As mentioned on our FinTech page and confirmed by, among many others, the World Retail Banking Report 2016, partnerships and collaborations in various forms and shapes are the future in the relationships between banks and FinTechs.
34 percent of banks are open to collaboration with a FinTech company while 25 percent would consider an acquisition
Several examples have shown different approaches and virtually every analyst is emphasizing the more collaborative approach. Yet, not all banks and regions are the same.
On September 15th, SAP announced an e-book by IDC, “The Future-Proof Digital Bank” (see below as well). According to the press release six in ten global banks are open to partnering with FinTechs. Note: as opposed to the World Retail Banking Report, the findings concern both retail banks and corporate banks.
What You Will Learn
- 1 Collaboration with FinTechs as a way for banks to move faster
- 2 The state of digital transformation in banking: just starting
- 3 Geographical differences in the willingness of banks to work with FinTechs – and a call-to-action for European banks
- 4 2017 and beyond: from disruption to participation, collaboration and acquisitions
Collaboration with FinTechs as a way for banks to move faster
Inevitably, the collaborative attitudes regarding FinTechs were investigated within that scope as there are still quite some lessons that can be learned from FinTechs when it boils down to digital transformation.
Before we tackle that in a future article (you can read about the digital transformations in retail banking here) back to that openness regarding partnering between banks and FinTechs. Looking at the various kinds of cooperation, 34 percent of banks are open to collaboration with a FinTech company while 25 percent would consider an acquisition.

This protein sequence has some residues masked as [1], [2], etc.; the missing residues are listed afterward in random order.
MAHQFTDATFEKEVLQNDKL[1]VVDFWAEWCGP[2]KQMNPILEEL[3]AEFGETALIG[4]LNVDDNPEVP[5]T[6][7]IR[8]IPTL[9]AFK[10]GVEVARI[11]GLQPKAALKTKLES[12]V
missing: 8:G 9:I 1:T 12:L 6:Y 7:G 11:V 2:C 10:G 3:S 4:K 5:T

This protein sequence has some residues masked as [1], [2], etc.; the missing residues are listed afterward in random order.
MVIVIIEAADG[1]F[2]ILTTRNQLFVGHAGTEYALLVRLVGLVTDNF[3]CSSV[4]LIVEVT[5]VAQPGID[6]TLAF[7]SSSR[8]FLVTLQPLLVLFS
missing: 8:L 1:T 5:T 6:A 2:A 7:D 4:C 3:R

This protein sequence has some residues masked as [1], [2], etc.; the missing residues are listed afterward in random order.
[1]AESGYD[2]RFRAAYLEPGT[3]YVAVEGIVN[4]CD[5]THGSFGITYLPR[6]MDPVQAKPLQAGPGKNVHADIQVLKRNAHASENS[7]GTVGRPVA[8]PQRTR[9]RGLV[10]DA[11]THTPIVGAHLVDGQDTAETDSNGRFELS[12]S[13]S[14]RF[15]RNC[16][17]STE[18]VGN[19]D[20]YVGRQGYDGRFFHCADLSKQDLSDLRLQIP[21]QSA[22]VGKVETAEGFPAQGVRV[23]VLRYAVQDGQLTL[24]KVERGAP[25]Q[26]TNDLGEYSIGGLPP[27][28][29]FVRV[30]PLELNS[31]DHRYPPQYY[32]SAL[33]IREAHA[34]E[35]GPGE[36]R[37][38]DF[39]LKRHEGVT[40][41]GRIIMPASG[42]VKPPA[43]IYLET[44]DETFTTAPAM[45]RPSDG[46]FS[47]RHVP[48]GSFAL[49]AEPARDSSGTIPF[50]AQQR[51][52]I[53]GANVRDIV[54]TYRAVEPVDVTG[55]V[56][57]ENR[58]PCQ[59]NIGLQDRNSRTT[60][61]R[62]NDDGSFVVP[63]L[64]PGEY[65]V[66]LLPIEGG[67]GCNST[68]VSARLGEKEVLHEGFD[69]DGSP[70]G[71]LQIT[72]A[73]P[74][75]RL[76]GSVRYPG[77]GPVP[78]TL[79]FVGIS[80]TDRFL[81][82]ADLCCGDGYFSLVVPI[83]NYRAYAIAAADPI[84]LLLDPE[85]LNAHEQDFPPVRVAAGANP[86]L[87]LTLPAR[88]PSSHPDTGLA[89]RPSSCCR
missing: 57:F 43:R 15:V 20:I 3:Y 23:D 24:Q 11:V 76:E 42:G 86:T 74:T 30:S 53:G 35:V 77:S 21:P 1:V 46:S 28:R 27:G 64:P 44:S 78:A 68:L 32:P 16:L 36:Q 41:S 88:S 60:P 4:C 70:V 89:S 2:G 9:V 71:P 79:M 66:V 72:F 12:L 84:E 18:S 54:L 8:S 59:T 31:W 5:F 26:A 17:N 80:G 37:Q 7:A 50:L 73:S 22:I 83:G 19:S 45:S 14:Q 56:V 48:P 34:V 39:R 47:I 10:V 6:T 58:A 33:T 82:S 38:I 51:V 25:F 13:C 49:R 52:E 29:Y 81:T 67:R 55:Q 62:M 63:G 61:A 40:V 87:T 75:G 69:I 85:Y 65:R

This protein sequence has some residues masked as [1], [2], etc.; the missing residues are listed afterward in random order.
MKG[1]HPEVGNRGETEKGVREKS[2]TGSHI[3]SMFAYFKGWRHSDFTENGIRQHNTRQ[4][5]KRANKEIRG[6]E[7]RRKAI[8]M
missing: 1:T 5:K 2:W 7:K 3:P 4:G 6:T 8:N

Like several others, IDC advices banks to closely work with FinTechs, whatever form that collaboration may take and the reasons are similar to those mentioned by other firms and on our website. Incumbents are too slow to own, as IDC puts it, “the end-to-end stack”. And there are more reasons.
“Digital transformation at any bank always begins with an honest self-evaluation involving many questions that touch upon evolving customer demands, strengths, weaknesses and the competitor landscape”. Source
Jerry Silva, research director, IDC Financial Insights.
The state of digital transformation in banking: just starting
According to the “The Future-Proof Digital Bank” report there is still a lot of work to do regarding digital transformation or DX in banks where enterprise-wide digital transformation efforts for now are lacking, putting most banks at the bottom of digital transformation maturity levels and at the beginning of more integrated and broader digital journeys. Most initiatives are ad hoc, happening on a project-by-project basis or repeatable as you can see in the report.
The press release puts it this way: “While most banks are quick to report that they are digitally savvy, the study found that most digitally transformative initiatives are still business-led islands of innovation only posing as digital transformation, while true business-wide transformation remains rare”.
And the good old challenges remain. On SAP’s Digitalist you can, for instance, read a blog post about the good old phenomenon of focusing far too much on the front office alone, illustrated with clear findings from the report.